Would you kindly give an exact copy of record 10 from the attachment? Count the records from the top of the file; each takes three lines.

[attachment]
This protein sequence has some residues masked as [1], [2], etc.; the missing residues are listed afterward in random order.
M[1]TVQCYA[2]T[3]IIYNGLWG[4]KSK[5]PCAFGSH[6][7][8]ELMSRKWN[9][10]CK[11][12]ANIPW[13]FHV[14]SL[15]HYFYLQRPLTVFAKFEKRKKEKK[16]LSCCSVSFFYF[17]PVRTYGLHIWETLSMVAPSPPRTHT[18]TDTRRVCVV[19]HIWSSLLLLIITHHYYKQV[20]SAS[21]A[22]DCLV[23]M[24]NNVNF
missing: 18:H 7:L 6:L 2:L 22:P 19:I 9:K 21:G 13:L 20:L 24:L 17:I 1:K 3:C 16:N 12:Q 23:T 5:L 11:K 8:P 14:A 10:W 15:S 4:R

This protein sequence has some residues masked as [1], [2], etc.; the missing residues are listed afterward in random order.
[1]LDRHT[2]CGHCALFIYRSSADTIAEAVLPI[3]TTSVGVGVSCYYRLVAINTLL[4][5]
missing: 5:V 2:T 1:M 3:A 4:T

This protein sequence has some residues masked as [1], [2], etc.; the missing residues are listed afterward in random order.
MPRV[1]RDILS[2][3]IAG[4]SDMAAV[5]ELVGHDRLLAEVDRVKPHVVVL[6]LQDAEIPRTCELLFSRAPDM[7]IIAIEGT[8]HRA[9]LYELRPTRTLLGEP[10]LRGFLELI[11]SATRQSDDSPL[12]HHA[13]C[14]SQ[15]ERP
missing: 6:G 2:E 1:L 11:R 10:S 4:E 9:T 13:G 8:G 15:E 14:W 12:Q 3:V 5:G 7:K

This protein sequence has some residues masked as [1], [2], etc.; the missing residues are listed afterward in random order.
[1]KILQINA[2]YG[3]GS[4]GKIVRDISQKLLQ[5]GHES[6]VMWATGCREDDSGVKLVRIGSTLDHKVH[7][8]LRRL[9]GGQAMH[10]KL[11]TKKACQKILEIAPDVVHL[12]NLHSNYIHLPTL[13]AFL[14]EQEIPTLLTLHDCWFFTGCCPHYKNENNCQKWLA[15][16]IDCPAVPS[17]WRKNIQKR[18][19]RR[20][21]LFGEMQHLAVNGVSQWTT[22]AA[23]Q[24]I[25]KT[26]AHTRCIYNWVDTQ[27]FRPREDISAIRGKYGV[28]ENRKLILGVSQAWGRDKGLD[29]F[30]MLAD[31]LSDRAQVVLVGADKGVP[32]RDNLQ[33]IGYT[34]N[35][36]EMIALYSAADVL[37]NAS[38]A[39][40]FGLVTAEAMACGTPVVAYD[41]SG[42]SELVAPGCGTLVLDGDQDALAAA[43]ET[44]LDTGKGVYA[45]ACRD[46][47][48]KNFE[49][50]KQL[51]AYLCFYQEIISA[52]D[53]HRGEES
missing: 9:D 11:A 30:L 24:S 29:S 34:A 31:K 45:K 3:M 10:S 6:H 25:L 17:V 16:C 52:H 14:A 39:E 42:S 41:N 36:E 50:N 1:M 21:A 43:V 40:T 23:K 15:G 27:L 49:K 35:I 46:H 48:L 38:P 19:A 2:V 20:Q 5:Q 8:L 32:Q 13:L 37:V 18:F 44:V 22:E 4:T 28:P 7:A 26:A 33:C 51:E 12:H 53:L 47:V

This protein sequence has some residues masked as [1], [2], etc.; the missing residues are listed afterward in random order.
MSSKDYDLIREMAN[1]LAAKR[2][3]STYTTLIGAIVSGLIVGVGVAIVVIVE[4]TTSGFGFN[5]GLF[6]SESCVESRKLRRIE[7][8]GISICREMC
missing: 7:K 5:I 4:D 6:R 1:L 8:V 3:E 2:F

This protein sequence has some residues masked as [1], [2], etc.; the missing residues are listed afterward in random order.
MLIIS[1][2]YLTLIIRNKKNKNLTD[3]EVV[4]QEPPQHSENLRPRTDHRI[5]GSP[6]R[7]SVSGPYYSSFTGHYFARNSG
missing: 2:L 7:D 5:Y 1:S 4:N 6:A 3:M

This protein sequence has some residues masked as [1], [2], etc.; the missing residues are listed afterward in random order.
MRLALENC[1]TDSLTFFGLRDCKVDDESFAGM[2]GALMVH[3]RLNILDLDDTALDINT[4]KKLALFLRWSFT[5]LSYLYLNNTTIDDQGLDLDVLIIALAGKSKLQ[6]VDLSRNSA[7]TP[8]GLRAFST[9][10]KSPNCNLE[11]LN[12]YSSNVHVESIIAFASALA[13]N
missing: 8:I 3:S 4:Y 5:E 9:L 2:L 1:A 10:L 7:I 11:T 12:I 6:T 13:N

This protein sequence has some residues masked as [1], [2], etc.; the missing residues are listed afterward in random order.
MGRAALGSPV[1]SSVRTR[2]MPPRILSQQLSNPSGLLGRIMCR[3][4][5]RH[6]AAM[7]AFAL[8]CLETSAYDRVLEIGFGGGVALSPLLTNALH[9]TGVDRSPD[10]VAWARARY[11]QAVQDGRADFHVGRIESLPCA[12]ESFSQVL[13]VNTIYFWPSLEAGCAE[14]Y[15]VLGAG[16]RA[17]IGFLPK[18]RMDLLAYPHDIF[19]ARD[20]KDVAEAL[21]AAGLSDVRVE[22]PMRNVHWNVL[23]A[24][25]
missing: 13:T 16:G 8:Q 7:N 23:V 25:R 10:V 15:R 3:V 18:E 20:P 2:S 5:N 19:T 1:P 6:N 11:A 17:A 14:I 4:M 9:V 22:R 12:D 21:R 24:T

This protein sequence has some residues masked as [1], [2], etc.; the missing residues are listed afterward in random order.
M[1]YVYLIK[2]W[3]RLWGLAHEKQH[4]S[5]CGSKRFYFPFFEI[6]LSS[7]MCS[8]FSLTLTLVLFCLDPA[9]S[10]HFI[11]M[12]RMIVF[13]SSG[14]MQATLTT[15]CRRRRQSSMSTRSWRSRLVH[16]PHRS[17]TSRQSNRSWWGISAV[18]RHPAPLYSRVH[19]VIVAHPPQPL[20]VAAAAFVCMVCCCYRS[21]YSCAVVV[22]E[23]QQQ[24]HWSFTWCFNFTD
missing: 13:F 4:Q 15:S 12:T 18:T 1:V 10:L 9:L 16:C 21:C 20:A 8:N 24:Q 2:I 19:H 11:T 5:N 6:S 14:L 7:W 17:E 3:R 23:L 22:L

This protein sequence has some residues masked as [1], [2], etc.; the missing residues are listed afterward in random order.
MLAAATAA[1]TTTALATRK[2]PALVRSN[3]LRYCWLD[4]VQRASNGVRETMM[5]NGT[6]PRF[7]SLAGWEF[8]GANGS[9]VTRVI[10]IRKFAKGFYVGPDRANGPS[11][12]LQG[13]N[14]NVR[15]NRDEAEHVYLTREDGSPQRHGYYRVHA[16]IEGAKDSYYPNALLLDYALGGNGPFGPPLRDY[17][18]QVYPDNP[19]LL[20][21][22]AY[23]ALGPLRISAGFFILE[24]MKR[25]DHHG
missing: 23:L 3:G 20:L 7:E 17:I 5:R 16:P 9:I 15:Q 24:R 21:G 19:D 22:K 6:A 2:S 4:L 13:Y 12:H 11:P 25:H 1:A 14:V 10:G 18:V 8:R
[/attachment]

This protein sequence has some residues masked as [1], [2], etc.; the missing residues are listed afterward in random order.
MLAAATAA[1]TTTALATRK[2]PALVRSN[3]LRYCWLD[4]VQRASNGVRETMM[5]NGT[6]PRF[7]SLAGWEF[8]GANGS[9]VTRVI[10]IRKFAKGFYVGPDRANGPS[11][12]LQG[13]N[14]NVR[15]NRDEAEHVYLTREDGSPQRHGYYRVHA[16]IEGAKDSYYPNALLLDYALGGNGPFGPPLRDY[17][18]QVYPDNP[19]LL[20][21][22]AY[23]ALGPLRISAGFFILE[24]MKR[25]DHHG
missing: 23:L 3:G 20:L 7:E 17:I 5:R 16:P 9:I 15:Q 24:R 21:G 19:D 22:K 6:A 2:S 4:L 13:Y 12:H 11:P 25:H 1:A 14:V 10:G 18:V 8:R